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New app MindMeld heralds the era of anticipatory computing

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Tim Tuttle, a serial entrepreneur who co-founded web acceleration technology company Bang Networks and video search engine Truveo (acquired by AOL), has returned with his third startup, Expect Labs, which he co-founded with Moninder Jheeta (who built infrastructure for Truveo.) The company today announced its first product, an iPad app for simplified group conferencing called MindMeld that is built upon Expect’s core technology concept — anticipatory computing. Even as a demo, it is an impressive piece of technology that shows where the future of computing is headed.

Group conferencing like none other

MindMeld is an iPad app (for now) that uses Facebook’s open graph and identity to help create quick audio or video conferences. Add a few people and start talking. But here is where things get interesting: As you speak (or other participants speak), the app listens and starts surfacing information pertaining to what you are talking about.

For instance, if you are talking about an upcoming meeting with, say, someone like me, then in near realtime, it would show you my Wikipedia page, surface my recent blog posts, show GigaOM location on a map, and other such information. And as fast as the topic shifts, the system brings up relevant information for that new topic. Sometime in the future, the company will be able to access data from your Dropbox or Google Docs account and when it does, Cisco’s WebEx division should reach for a proverbial bottle of migraine medicine.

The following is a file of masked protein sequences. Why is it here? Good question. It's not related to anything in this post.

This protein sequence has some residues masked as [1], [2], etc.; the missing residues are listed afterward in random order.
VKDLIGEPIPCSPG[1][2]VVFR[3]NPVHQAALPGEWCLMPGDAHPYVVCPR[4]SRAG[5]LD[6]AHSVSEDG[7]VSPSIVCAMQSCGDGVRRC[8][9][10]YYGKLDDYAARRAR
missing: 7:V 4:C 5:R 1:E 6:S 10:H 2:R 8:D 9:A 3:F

I got the demo of the application at a fairly noisy restaurant in my neighborhood, and even then, it kept offering suggestions and information pretty quickly. If there was a lag, it was due to AT&T’s LTE network, which isn’t as robust as advertised, especially in San Francisco. Put this app on a WiFi – which we did – and everything from picture quality to voice latency and information being pushed to the screen was pretty flawless. Sure, it was a demo on a system used by no more than a dozen people, including all eight of the company’s employees, but I have seem many demos in my time. Someday, Siri will work as flawlessly as this app and will get an A-plus from me.

Rise of anticipatory computing

The MindMeld app has me convinced about the capabilities of Tuttle and his crew. Yes, if you looked at the company just from the perspective of this app, its ambition might seem limited. Tuttle says what matters to him is that their platform (which he expects to unveil next year) is used by other apps that can integrate it using their API. But in order to showcase his company’s grand ambition, he needed an app and hence MindMeld.